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Ju Li

Ju Li

Battelle Energy Alliance Professor of
Nuclear Science and Engineering
Professor of Materials Science and Engineering
617-253-8863 (fax)

Li Group



Ph.D., Department of Nuclear Engineering, Massachusetts Institute of Technology, 2000.
B.S., Special Class for Gifted Young and Department of Modern Physics, University of Science and Technology of China, 1994.

Recent Awards

  • Fellow of the American Physical Society (2014)
  • TMS Robert Lansing Hardy Award (2009)
  • MRS Outstanding Young Investigator Award (2006)
  • Presidential Early Career Award for Scientists and Engineers (PECASE, 2005)

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Overcoming Timescale Challenges in Atomistic Simulations

Atomistic and first-principles modeling, which describe the world as assembly of atoms and electrons, provide the most fundamental answer to problems of materials. However, they also suffer the most severe timescale limitations.  For instance, in molecular dynamics (MD) simulations, in order to resolve atomic vibrations, the integration time step is limited to hundredth of a picosecond, and therefore the simulation duration is limited to sub-microsecond due to computational cost. Although a nanosecond simulation is often enough (surprisingly) for many physical and chemical properties, it is usually insufficient for predicting microstructural evolution and thermo-mechanical properties of materials. There is clearly a timescale barrier between science-based simulations and practical demands such as understanding plant reliability and nuclear waste storage.

Energy Storage and Conversion

A close coupling of in situ experimental observations with modeling has proven to be a powerful paradigm for understanding materials behavior [Science 330 (2010) 1515; Nature 463 (2010) 335].  Based on such fundamental understandings, we are developing novel nanostructured materials for energy storage and conversion, in applications such as batteries, fuel cells and hydrogen-embrittlement resistant steels.

Materials in Extreme Environments and Far from Equilibrium

Materials in nuclear fission and fusion applications often involve exceptionally high stresses, high temperature and high radiation flux. We study the effects of radiation on microstructure and thermal, electrical and mass transport properties. The concept of fictive temperature(s) that characterize out-of-equilibrium materials is an intriguing statistical mechanics problem, with applications in glasses and even in soft biological materials.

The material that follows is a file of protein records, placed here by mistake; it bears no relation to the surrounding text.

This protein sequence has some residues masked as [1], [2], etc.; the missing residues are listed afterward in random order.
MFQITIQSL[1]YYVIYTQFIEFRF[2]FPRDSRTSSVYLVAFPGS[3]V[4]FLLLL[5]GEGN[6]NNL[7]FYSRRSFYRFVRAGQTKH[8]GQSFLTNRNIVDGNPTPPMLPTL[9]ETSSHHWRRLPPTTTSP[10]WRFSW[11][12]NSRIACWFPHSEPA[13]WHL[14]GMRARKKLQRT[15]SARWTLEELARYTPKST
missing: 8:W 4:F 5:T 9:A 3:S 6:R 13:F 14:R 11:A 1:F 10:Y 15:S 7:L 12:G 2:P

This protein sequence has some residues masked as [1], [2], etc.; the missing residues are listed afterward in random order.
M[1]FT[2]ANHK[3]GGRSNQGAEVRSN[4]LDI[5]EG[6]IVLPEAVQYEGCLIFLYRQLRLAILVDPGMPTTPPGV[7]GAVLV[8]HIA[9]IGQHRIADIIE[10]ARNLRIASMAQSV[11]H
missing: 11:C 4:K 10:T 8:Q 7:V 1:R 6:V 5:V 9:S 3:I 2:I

Recent Publications

  1. Nanowire Liquid Pumps, J.Y. Huang, Y-C. Lo, J.J. Niu, A. Kushima, X.F. Qian, L. Zhong, S.X. Mao and J. Li, Nature Nanotechnology (2013) 8 (2013) 277-281.
  2. A Transforming Metal Nanocomposite with Large Elastic Strain, Low Modulus, and High Strength, S.J. Hao, L.S. Cui, D.Q. Jiang, X.D. Han, Y. Ren, J. Jiang, Y.N. Liu, Z.Y. Liu, S.C. Mao, Y.D. Wang, Y. Li, X.B. Ren, X.D. Ding, S. Wang, C. Yu, X.B. Shi, M.S. Du, F. Yang, Y.J. Zheng, Z. Zhang, X.D. Li, D.E. Brown and J. Li, Science 339 (2013) 1191-1194.
  3. Heterogeneously randomized STZ model of metallic glasses: Softening and extreme value statistics during deformation, P.Y. Zhao, J. Li and Y.Z. Wang, Int. J. Plasticity 40 (2013) 1-22.
  4. Strain-engineered artificial atom as a broad-spectrum solar energy funnel, J. Feng, X-F. Qian, C-W. Huang and J. Li, Nature Photonics 6 (2012) 866-872.
  5. Quantitative fracture strength and plasticity measurements of lithiated silicon nanowires by in situ TEM tensile experiments, A. Kushima, J.Y. Huang and J. Li, ACS Nano 6 (2012) 9425-9432.
  6. Adsorbate interactions on surface lead to a flattened Sabatier volcano plot in reduction of oxygen, Liang Qi and Ju Li, Journal of Catalysis 295 (2012) 59-69.
  7. Slip corona surrounding bilayer graphene nanopore, Liang Qi, Yunwei Mao and Ju Li, Nanoscale 4 (2012) 5989-5997.
  8. Hydrogen embrittlement of ferritic steels: Observations on deformation microstructure, nanoscale dimples and failure by nanovoiding, Thirumalai Neeraj, Rajagopalan Srinivasan and Ju Li, Acta Materialia 60 (2012) 5160-5171.
  9. In situ transmission electron microscopy of electrochemical lithiation, delithiation and deformation of individual graphene nanoribbons, Xiao Hua Liu, Jiang Wei Wang, Yang Liu, He Zheng, Akihiro Kushima, Shan Huang, Ting Zhu, Scott X. Mao, Ju Li, Sulin Zhang, Wei Lu, James M. Tour and Jian Yu Huang, Carbon 50 (2012) 3836-3844.
  10. Finding activation pathway of coupled displacive-diffusional defect processes in atomistics: Dislocation climb in fcc copper, Sanket Sarkar, Ju Li, William T. Cox, Erik Bitzek, Thomas J. Lenosky and Yunzhi Wang, Physical Review B 86 (2012) 014115.
  11. Patterning of graphene, Ji Feng, Wenbin Li, Xiaofeng Qian, Jingshan Qi, Liang Qi and Ju Li, Nanoscale 4 (2012) 4883-4899.
  12. Sample size matters for Al88Fe7Gd5 metallic glass: Smaller is stronger, Cheng-Cai Wang, Jun Ding, Yong-Qiang Cheng, Jing-Chun Wan, Lin Tian, Jun Sun, Zhi-Wei Shan, Ju Li, Evan Ma, Acta Materialia 60 (2012) 5370-5379.
  13. In Situ TEM Experiments of Electrochemical Lithiation and Delithiation of Individual Nanostructures, Xiao Hua Liu, Yang Liu, Akihiro Kushima, Sulin Zhang, Ting Zhu, Ju Li and Jian Yu Huang, Advanced Energy Materials 2 (2012) 722-741.
  14. Icosahedral Platinum Alloy Nanocrystals with Enhanced Electrocatalytic Activities, Jianbo Wu, Liang Qi, Hongjun You, Adam Gross, Ju Li and Hong Yang, Journal of the American Chemical Society 134 (2012) 11880-11883.
  15. Electrical Wind Force-Driven and Dislocation-Templated Amorphization in Phase-Change Nanowires, Sung-Wook Nam, Hee-Suk Chung, Yu Chieh Lo, Liang Qi, Ju Li, Ye Lu, A.T. Charlie Johnson, Yeonwoong Jung, Pavan Nukala, Ritesh Agarwal, Science 336 (2012) 1561-1566.

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